Monthly Archives: May 2011

Exhibition//Stasus for the Royal Academy Summer

Stasus is for the last months one of my favorite new “emerging” super cool offices to be watched.

Pay a visit to their website (+) or get down to the Royal Academy Summer Exhibition to see some of their work.

“…We’re delighted to be a part of the exhibition this year, with our models ‘Object III – Warsaw Institute of Experimental Film: Editing Facility’ and ‘Object IX – Warsaw Institute of Experimental Film: Festival Hotel’ in the architecture room. We worked on these models intensively over the previous months, requiring some coordination as the models were largely assembled and worked on in Edinburgh before being transported to London. The journey to London in a hire-van was memorable, as was adding finishing touches to the models in a discreet location in Bermondsey surrounded by the Alpha Romeos and Porsches of city boys. We owe a huge a debt to Keith Milne for his help with the tranportation and models – the beautiful matte finish on the model cases being a labour of love for him (and at times a source of endless frustration).”

The exhibition runs from June 7 – August 15. The architecture entries are reportedly extremely high quality this year so all the more reason to go along.//enjoy some “behind the scenes” photos from their blog.

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Discussion//Atomic Gardens

One of the most interesting articles I have read in a blog lately, enjoy a post from Pruned blog

Paige Johnson works as a nanotechnology researcher at the University of Tulsa, Oklahoma. When not inventing new ways to fabricate nanobatteries and other advanced materials, she moonlights as an independent scholar of garden history. She has published articles on the“outlandish” garden hydroengineering of Isaac de Caus and the technological motifs of Art Deco landscapes, among other topics. Additionally, she maintains two landscape-themed blogs, Garden History Girl (+) and Playscapes (+), both of which have given us some great materialto blog here in the past.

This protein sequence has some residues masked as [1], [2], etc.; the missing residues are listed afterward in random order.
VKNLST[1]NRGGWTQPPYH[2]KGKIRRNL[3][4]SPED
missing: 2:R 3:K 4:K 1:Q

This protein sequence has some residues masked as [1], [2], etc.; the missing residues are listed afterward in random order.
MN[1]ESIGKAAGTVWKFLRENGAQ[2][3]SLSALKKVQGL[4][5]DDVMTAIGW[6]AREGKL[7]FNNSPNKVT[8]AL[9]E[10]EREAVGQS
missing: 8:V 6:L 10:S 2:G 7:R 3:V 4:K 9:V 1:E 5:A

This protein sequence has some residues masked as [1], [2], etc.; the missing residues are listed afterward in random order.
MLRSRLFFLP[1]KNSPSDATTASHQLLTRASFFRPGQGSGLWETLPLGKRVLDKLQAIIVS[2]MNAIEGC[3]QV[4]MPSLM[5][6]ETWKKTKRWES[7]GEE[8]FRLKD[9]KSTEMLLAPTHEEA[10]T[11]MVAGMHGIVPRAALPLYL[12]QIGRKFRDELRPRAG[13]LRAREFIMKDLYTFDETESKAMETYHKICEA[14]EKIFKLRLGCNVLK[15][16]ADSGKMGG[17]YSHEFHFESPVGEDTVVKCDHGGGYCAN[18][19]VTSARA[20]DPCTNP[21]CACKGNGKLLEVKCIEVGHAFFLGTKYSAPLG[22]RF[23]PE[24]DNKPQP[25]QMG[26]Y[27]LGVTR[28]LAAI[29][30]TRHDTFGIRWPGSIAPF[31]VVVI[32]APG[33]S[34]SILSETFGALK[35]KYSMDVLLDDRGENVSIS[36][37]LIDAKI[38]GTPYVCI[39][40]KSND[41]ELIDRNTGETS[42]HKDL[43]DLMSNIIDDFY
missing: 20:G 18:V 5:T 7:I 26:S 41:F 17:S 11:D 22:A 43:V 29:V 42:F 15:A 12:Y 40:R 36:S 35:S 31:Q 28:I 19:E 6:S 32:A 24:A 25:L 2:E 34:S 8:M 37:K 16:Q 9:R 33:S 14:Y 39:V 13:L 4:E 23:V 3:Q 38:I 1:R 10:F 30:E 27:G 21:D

Her current landscape research is focused on the strange and fascinating story of atomic gardening, a post-war phenomenon in which plants were irradiated in the hopes of producing beneficial mutations. Considering recent nuclear events in Japan and the ever ongoing concern for food security, it’s a topic that’s sure to resonate.

Pruned (+)/a blog always on the radar// managed to get an interview, so enjoy a discussion on atomic gardens…

*****

Pruned: So basically what are atomic gardens?

Paige Johnson: After WWII, there was a concerted effort to find ‘peaceful’ uses for atomic energy. One of the ideas was to bombard plants with radiation and produce lots of mutations, some of which, it was hoped, would lead to plants that bore more heavily or were disease or cold-resistant or just had unusual colors. The experiments were mostly conducted in giant gamma gardens on the grounds of national laboratories in the US but also in Europe and countries of the former USSR.

These efforts utimately reached far into the world outside the laboratory grounds in several ways: in plant varieties based on mutated stocks that were—and still are—grown commercially, in irradiated seeds that were sold to the public by atomic entrepreneur C.J. Speas during the 50s and 60s and through the Atomic Gardening Society, started in England by Muriel Howorth to promote the mutated varieties.

It’s easy to look back at it all as some crazy, or conspiratorial, plot. But the atomic gardens weren’t a secret. They’ve just been forgotten. And it’s clear from reading the primary sources that most people involved were deeply sincere. They really thought their efforts would eradicate hunger, end famine, prevent another war.

Pruned: What made you interested in unearthing the story of these gardens, which, judging from their lack of a Wikipedia article, are indeed largely forgotten? What is the compelling angle?

Johnson: I was asked to speak at a conference about landscapes of the 1950s. I had previously done work about the appearance of technological motifs in the Art Deco landscapes of the 1920s and 1930s and anticipated doing something similar for the 1950s lecture. So I started by searching for atomic references in mid-century landscape forms, but soon came across this much deeper atomic element. I was immediately fascinated, and frankly really surprised that the history had never been examined. If we think of modern GM as taking a scalpel to the genome, mutation breeding by irradiation was a hammer. Amidst all the debate over altered crops, surely evaluating the legacy of the atomic gardens could be useful.